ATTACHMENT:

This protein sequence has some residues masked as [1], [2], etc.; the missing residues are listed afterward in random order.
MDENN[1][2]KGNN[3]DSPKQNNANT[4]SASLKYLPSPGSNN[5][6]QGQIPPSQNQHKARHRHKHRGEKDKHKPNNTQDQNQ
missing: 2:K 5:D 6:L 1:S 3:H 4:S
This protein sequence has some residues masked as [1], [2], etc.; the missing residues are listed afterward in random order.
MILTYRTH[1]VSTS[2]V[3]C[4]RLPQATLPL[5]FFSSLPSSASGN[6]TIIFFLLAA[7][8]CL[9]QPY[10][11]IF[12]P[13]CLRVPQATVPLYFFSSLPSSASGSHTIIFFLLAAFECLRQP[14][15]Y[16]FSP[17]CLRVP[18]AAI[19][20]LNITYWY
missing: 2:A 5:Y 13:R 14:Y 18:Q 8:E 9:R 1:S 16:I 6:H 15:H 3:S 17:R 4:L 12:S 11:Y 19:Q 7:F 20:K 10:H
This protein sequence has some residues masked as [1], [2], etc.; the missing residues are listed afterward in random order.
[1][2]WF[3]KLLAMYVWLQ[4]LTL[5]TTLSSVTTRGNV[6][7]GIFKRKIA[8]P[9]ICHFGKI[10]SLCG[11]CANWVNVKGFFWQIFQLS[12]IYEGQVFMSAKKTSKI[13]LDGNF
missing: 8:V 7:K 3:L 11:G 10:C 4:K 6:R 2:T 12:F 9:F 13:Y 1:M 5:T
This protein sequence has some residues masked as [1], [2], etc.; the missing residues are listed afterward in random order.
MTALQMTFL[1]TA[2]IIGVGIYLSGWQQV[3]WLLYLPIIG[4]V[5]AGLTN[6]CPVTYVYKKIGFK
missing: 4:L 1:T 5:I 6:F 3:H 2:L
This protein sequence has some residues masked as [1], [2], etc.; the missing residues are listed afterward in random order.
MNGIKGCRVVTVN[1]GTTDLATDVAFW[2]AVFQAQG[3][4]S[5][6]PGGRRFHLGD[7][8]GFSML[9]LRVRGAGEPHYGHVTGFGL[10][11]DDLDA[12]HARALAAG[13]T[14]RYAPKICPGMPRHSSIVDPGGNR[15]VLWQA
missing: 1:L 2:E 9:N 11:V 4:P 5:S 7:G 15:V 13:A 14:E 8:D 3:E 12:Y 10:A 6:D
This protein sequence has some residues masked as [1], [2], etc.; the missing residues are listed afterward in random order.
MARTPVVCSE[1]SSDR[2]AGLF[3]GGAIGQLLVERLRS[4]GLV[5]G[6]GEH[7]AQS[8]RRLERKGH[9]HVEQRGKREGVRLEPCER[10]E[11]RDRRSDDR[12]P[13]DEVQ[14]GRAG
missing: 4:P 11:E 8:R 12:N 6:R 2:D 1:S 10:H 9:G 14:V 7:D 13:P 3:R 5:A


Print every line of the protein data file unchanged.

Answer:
This protein sequence has some residues masked as [1], [2], etc.; the missing residues are listed afterward in random order.
MDENN[1][2]KGNN[3]DSPKQNNANT[4]SASLKYLPSPGSNN[5][6]QGQIPPSQNQHKARHRHKHRGEKDKHKPNNTQDQNQ
missing: 2:K 5:D 6:L 1:S 3:H 4:S
This protein sequence has some residues masked as [1], [2], etc.; the missing residues are listed afterward in random order.
MILTYRTH[1]VSTS[2]V[3]C[4]RLPQATLPL[5]FFSSLPSSASGN[6]TIIFFLLAA[7][8]CL[9]QPY[10][11]IF[12]P[13]CLRVPQATVPLYFFSSLPSSASGSHTIIFFLLAAFECLRQP[14][15]Y[16]FSP[17]CLRVP[18]AAI[19][20]LNITYWY
missing: 2:A 5:Y 13:R 14:Y 18:Q 8:E 9:R 1:S 16:I 6:H 15:H 3:S 17:R 4:L 12:S 11:Y 19:Q 7:F 20:K 10:H
This protein sequence has some residues masked as [1], [2], etc.; the missing residues are listed afterward in random order.
[1][2]WF[3]KLLAMYVWLQ[4]LTL[5]TTLSSVTTRGNV[6][7]GIFKRKIA[8]P[9]ICHFGKI[10]SLCG[11]CANWVNVKGFFWQIFQLS[12]IYEGQVFMSAKKTSKI[13]LDGNF
missing: 8:V 7:K 3:L 11:G 10:C 4:K 6:R 2:T 12:F 9:F 13:Y 1:M 5:T
This protein sequence has some residues masked as [1], [2], etc.; the missing residues are listed afterward in random order.
MTALQMTFL[1]TA[2]IIGVGIYLSGWQQV[3]WLLYLPIIG[4]V[5]AGLTN[6]CPVTYVYKKIGFK
missing: 4:L 1:T 5:I 6:F 3:H 2:L
This protein sequence has some residues masked as [1], [2], etc.; the missing residues are listed afterward in random order.
MNGIKGCRVVTVN[1]GTTDLATDVAFW[2]AVFQAQG[3][4]S[5][6]PGGRRFHLGD[7][8]GFSML[9]LRVRGAGEPHYGHVTGFGL[10][11]DDLDA[12]HARALAAG[13]T[14]RYAPKICPGMPRHSSIVDPGGNR[15]VLWQA
missing: 1:L 2:E 9:N 11:V 4:P 5:S 7:G 15:V 13:A 14:E 8:D 3:E 12:Y 10:A 6:D
This protein sequence has some residues masked as [1], [2], etc.; the missing residues are listed afterward in random order.
MARTPVVCSE[1]SSDR[2]AGLF[3]GGAIGQLLVERLRS[4]GLV[5]G[6]GEH[7]AQS[8]RRLERKGH[9]HVEQRGKREGVRLEPCER[10]E[11]RDRRSDDR[12]P[13]DEVQ[14]GRAG
missing: 4:P 11:E 8:R 12:N 6:R 2:D 1:S 10:H 9:G 14:V 7:D 13:P 3:R 5:A